June 19, 2013
Written by Mark Schumann, Father of Three
Thursday, 19 April 2012 23:00
Each week, the Reel Dad checks the nutritional value of a movie new or classic to help families choose what to watch. This week our family movie critic takes a look at some recent releases on DVD that you may have missed in the theaters.
The economics of the movie business motivate studios to release films on DVD within months, perhaps weeks, of theatrical release. While popular films may delay home viewing, others that yield disappointing box-office results search for wider audiences on DVD. Check out these new offerings.
War Horse: Spielberg Journeys to the Past
No one knows his way around a movie camera better than Steven Spielberg. For more than 40 years, his magical view of the world has yielded some of the most popular, and most acclaimed, films in our memories.
But the acclaimed director hit a snag late last year with his movie adaptation of War Horse. While the film did manage to land several Oscar nominations, it failed to attract wide audiences even after a massive marketing campaign. To some, the film seemed old fashioned; to others it looked too perfectly packaged at a time when realistic cinema is increasingly popular.
War Horse deserves a second chance. Spielberg beautifully recreates the look and feel of the 1950s and 1960s movie epics. The visuals are wide, the characters are accessible and the moral is clear. While some may view the performances as stilted, they are played in the broad manner of those big films. Sometimes I consider War Horse the best film of 1959; everything it does reminds me of those days. And I think Spielberg did that on purpose.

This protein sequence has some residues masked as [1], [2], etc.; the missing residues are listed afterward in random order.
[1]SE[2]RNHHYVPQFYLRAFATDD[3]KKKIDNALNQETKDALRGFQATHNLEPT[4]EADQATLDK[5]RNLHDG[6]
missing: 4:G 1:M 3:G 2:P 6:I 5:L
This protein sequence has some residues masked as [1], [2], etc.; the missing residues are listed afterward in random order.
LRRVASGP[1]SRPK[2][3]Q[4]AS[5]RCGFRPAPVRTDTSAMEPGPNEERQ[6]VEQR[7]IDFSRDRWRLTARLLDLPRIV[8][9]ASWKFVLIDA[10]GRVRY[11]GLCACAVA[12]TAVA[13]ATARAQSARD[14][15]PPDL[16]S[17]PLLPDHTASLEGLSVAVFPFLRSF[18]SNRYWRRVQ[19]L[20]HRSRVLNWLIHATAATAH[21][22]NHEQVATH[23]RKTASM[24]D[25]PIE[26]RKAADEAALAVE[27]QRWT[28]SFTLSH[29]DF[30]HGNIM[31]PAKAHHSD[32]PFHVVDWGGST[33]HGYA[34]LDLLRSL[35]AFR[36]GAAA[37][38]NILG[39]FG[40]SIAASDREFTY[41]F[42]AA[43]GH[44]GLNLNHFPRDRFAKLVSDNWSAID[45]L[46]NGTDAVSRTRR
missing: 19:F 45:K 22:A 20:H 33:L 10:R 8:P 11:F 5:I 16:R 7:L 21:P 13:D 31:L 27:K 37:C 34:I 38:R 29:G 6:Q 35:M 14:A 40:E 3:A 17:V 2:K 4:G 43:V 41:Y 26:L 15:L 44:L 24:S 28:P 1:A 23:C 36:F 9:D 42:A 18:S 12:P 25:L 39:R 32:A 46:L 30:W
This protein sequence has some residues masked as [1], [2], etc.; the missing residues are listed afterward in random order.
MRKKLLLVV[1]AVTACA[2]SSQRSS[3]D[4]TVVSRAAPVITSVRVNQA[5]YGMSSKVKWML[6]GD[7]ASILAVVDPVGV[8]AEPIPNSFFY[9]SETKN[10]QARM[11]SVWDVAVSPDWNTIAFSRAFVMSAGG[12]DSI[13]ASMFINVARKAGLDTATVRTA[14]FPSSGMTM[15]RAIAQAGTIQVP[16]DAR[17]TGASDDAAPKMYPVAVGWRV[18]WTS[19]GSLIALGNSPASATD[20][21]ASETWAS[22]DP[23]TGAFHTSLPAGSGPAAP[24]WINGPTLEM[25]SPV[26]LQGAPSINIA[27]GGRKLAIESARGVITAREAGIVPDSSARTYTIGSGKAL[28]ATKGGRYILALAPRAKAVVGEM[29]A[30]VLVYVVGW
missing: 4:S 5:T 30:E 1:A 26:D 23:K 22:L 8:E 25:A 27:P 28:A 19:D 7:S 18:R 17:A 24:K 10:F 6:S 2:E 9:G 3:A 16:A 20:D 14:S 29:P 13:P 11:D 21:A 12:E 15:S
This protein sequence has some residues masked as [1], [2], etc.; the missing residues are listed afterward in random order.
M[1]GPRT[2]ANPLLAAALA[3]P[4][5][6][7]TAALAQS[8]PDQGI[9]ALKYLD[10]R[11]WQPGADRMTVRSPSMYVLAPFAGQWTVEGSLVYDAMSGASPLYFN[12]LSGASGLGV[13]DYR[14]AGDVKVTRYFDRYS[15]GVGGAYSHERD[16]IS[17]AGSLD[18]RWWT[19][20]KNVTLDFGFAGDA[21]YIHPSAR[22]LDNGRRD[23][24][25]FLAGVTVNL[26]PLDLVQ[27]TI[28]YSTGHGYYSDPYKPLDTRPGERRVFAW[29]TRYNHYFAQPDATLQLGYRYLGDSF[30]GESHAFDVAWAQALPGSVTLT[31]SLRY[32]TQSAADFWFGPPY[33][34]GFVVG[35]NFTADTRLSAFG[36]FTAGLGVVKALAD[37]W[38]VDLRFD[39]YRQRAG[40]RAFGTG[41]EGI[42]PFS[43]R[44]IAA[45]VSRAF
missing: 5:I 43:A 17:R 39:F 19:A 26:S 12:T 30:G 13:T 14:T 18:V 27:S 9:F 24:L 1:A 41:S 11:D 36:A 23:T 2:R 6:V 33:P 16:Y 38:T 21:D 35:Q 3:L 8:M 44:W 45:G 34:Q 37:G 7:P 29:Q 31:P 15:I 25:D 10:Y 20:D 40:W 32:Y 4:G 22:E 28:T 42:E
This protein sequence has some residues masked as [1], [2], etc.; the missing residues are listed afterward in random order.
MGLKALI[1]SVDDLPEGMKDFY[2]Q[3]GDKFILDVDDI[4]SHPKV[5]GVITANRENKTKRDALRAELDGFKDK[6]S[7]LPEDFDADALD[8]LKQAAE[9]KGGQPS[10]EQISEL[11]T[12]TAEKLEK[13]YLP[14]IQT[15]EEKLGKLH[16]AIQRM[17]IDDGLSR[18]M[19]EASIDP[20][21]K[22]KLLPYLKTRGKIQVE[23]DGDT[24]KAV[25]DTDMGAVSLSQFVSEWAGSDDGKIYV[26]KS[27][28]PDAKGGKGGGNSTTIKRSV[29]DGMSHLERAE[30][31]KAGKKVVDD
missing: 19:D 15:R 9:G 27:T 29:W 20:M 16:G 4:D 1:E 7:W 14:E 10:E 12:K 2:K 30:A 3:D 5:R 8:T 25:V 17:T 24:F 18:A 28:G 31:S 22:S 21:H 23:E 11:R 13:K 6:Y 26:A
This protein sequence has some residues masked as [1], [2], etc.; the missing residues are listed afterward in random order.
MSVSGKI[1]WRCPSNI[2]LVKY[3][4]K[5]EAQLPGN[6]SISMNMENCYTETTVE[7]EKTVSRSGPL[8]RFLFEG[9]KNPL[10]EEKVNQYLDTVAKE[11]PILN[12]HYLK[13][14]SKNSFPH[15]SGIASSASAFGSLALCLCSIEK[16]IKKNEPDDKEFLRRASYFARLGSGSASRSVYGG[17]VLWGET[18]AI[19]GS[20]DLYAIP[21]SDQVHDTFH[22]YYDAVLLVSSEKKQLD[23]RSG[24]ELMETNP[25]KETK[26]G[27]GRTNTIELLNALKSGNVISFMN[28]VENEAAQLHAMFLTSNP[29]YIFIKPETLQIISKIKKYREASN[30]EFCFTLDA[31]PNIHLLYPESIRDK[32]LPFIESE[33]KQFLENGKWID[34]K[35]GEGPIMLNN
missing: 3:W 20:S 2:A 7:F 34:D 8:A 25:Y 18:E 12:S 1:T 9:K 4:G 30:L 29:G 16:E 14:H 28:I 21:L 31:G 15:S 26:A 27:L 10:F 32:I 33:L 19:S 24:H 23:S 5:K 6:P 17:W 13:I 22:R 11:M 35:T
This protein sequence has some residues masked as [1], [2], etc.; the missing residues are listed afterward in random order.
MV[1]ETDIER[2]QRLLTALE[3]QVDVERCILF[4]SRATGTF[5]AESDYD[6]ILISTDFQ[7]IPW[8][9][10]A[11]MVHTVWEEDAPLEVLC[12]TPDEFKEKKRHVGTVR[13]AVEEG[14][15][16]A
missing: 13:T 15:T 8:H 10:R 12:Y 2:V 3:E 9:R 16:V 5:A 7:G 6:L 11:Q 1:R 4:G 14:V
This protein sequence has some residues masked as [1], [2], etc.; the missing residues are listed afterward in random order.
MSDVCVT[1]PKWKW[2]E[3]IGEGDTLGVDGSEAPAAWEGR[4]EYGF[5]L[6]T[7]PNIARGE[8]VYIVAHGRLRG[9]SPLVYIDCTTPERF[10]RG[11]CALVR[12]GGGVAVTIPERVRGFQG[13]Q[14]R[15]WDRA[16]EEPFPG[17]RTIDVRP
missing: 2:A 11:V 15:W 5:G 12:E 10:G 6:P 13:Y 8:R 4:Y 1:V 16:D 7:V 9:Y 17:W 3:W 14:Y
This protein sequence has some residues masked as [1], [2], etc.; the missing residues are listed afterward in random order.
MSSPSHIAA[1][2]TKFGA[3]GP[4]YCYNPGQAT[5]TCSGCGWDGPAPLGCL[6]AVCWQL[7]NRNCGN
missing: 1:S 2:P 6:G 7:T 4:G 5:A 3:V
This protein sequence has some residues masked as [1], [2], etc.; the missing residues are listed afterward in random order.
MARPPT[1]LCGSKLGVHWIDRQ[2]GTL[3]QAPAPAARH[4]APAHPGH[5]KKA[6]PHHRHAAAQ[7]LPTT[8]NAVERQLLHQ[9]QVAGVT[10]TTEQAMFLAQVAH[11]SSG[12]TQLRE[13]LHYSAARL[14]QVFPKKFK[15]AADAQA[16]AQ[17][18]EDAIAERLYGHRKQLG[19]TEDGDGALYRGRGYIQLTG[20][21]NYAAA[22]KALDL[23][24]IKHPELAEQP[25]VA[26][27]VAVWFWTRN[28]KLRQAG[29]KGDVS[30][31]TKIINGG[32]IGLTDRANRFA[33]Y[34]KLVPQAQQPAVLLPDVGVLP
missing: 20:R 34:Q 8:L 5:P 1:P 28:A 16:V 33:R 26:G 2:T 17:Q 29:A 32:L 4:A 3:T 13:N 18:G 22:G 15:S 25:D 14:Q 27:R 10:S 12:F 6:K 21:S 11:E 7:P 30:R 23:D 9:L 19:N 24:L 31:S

The Iron Lady: Streep at Her Best
Finally, after years of happily applauding her competitors, the incredible Meryl Streep landed her third Oscar for a breathtaking portrayal of Margaret Thatcher. While Streep’s many fans could breathe a sigh of relief, the film failed to benefit from the "Oscar bump" that most winning movies experience.
The Iron Lady deserves the opportunity, on DVD, to find its audience. Spending time with this marvelous actress, in a rich role she invests with all her skill and instinct, is like observing a master class in screen acting. She plays every moment to perfection. Streep creates a multi-layered portrayal of a legendary woman trying to understand the difference she made as she attempts to get through her daily routine.
Perhaps film audiences expected a standard biopic approach to Thatcher’s life. While we see enough glimpses of political success to appreciate the accomplishments, The Iron Lady is a story of a woman fighting the demons of dementia. That she once ruled a major part of the world is no longer relevant. This woman is simply trying to get control of today. And that challenge as perfectly performed by Streep makes The Iron Lady a must-see.
My Week With Marilyn: A Glimpse of Monroe
Actresses playing real people were popular last year, including this Oscar-nominated work from actress Michelle Williams. While The Iron Lady lets us see into the soul of a great leader, My Week With Marilyn teases us with a peak at what’s inside this legendary actress.
Told through the eyes of a young production assistant on a Monroe film set, My Week With Marilyn promises to reveal the self-destructive demons that plagued Marilyn’s life and work. We see the behavior we expect: the long delays on the set, the reliance on the entourage, the challenges of relationships. But we never see into why this captivating woman found it so difficult to see herself. We learn less about Monroe than we do about the motivations of a young man who sees the actress as his ticket to status.
What’s frustrating is how good the film could have been. Williams’ performance is better than the film deserves; she captures the physical presence that Marilyn naturally conveyed as she suggests the work the actress could accomplish. Williams is held back in portraying the depths of Monroe by a pedestrian script that only wants to tease. The film emerges as a National Enquirer view of a legend who deserves much more.
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